Stars welcome `Pond' dip

April 28, 2001|By Miki Turner | Miki Turner,FORT WORTH STAR-TELEGRAM

It must be awfully daunting for two veteran actors to assume roles once played so wonderfully by a pair of screen icons from Hollywood's Golden Age. Even more so considering that they're going to do it live on CBS (WJZ, Channel 13) at 9 p.m. tomorrow.

But the stars of "On Golden Pond," Julie Andrews and Christopher Plummer, appearing together for the first time since the Academy Award-winning "The Sound of Music," are seemingly more excited than nervous about stepping into roles that won Oscars for Henry Fonda and Katharine Hepburn in 1981 on the big screen.

Both said they were up for the challenge.

"If we were awed by big parts in the theater - I think `On Golden Pond' is a modern classic - we would never do anything at all," says Plummer.

Adds Andrews: "The thing is, it's a play that's open to interpretations, and although I do think those performances on film were wonderful, this is the stage play and as such is open to interpretation."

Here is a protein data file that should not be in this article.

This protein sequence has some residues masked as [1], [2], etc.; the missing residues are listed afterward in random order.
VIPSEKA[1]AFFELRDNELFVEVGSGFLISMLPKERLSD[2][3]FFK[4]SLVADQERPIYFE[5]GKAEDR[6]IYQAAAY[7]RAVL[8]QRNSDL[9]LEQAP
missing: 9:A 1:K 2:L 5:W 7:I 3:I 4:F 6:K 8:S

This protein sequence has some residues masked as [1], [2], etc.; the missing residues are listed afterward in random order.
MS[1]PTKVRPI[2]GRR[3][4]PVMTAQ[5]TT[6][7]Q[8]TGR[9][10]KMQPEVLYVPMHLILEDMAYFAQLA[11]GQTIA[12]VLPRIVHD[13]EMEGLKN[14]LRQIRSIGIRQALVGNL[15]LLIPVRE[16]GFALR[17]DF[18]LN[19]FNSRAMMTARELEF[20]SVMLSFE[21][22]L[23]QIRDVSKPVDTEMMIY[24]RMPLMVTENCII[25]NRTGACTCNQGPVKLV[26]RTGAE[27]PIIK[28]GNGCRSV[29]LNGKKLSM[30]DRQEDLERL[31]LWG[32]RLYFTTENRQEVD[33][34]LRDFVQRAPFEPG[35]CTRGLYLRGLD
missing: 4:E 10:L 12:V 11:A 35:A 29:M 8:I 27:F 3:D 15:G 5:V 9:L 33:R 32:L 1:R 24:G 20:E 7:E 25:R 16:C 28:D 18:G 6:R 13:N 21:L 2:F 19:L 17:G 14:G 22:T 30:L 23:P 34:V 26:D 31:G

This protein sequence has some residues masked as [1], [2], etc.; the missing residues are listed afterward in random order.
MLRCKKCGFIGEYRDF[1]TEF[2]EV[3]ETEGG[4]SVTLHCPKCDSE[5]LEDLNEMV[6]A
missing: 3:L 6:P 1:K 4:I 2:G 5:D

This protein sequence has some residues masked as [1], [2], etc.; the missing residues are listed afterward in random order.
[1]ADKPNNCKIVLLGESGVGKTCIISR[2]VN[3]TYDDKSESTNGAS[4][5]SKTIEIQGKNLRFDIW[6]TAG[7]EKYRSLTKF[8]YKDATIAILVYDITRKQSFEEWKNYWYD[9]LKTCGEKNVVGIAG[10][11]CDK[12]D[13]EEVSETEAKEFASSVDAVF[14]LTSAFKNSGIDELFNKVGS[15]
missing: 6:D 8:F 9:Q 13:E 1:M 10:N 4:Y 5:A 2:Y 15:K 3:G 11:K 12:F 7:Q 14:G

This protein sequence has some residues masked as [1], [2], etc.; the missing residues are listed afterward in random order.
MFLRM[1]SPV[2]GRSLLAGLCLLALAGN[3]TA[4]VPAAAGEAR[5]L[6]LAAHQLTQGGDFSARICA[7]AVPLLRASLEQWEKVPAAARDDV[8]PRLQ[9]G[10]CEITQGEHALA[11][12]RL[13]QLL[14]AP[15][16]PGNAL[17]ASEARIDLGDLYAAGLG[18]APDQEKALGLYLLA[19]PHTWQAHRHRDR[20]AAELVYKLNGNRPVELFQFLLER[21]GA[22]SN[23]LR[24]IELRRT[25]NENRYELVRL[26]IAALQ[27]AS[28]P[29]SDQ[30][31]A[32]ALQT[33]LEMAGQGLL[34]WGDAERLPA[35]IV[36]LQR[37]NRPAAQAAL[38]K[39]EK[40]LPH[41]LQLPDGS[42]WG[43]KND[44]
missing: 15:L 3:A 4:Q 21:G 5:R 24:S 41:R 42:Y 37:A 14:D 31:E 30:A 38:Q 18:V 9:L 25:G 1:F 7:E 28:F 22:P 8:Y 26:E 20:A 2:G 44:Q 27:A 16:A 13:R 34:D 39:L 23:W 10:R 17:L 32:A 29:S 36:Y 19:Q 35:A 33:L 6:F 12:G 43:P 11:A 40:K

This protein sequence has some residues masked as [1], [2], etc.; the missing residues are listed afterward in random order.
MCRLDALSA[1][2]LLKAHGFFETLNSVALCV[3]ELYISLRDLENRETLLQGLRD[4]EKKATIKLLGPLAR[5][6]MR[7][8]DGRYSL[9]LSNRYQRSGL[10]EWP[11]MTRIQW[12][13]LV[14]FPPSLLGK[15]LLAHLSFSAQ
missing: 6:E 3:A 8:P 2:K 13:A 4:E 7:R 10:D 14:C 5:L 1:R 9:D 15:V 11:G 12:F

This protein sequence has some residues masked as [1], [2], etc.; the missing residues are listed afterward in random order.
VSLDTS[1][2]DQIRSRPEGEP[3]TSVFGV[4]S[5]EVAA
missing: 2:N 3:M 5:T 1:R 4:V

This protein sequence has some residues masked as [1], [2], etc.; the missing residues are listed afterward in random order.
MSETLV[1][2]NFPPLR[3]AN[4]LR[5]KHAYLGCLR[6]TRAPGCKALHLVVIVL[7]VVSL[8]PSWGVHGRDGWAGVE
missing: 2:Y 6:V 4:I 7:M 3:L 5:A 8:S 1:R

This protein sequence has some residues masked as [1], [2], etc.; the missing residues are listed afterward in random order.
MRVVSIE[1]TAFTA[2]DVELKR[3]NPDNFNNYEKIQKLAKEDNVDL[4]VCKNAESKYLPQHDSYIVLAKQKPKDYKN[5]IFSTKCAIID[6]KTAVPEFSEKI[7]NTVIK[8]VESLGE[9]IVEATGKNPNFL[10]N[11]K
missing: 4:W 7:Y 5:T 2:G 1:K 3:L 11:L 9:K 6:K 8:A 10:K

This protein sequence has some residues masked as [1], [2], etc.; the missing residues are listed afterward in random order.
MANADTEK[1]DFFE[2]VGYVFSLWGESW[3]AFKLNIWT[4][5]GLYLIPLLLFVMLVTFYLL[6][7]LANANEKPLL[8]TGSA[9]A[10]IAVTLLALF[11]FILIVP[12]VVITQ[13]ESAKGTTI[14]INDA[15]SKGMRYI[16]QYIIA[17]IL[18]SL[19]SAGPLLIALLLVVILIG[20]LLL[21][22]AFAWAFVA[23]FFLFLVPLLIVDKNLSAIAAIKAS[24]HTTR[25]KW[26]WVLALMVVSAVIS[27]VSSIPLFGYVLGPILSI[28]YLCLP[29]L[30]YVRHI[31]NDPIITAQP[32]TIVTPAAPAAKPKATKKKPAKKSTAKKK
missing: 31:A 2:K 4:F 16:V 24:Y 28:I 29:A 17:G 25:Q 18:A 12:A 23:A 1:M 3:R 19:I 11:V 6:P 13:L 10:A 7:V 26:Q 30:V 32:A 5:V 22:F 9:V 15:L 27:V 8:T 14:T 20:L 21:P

Neither thespian is a stranger to live television. Plummer likens himself to a "'50s live television expert," having appeared in such shows as the "Hallmark Hall of Fame," "Producer's Showcase" and "The Alcoa Hour." Andrews played the lead role in a live version of Rodgers & Hammerstein's "Cinderella" in 1957.

"I think that we're hoping that we'll give the viewing audience the feeling that this is an evening just for them in the home - in the living room," says Andrews.

This version of Ernest Thompson's timeless love story about an aging married couple coming to grips with their mortality will differ slightly from the film version in that Thompson has added some dialogue and altered staging in adapting his play for the small screen. There will be no studio audience but there will be a small orchestra in an adjacent room playing live music.

"One of our objectives is to combine some of the best elements of film with the best elements of theater," says executive producer Craig Anderson.

Initially Plummer was so turned off by the sappy film version that he didn't want to play the part. But after reading the script and the terms of his contract, he decided to give it a go.

"The play is absolutely wonderful," he says, " ... totally different from the screen version."

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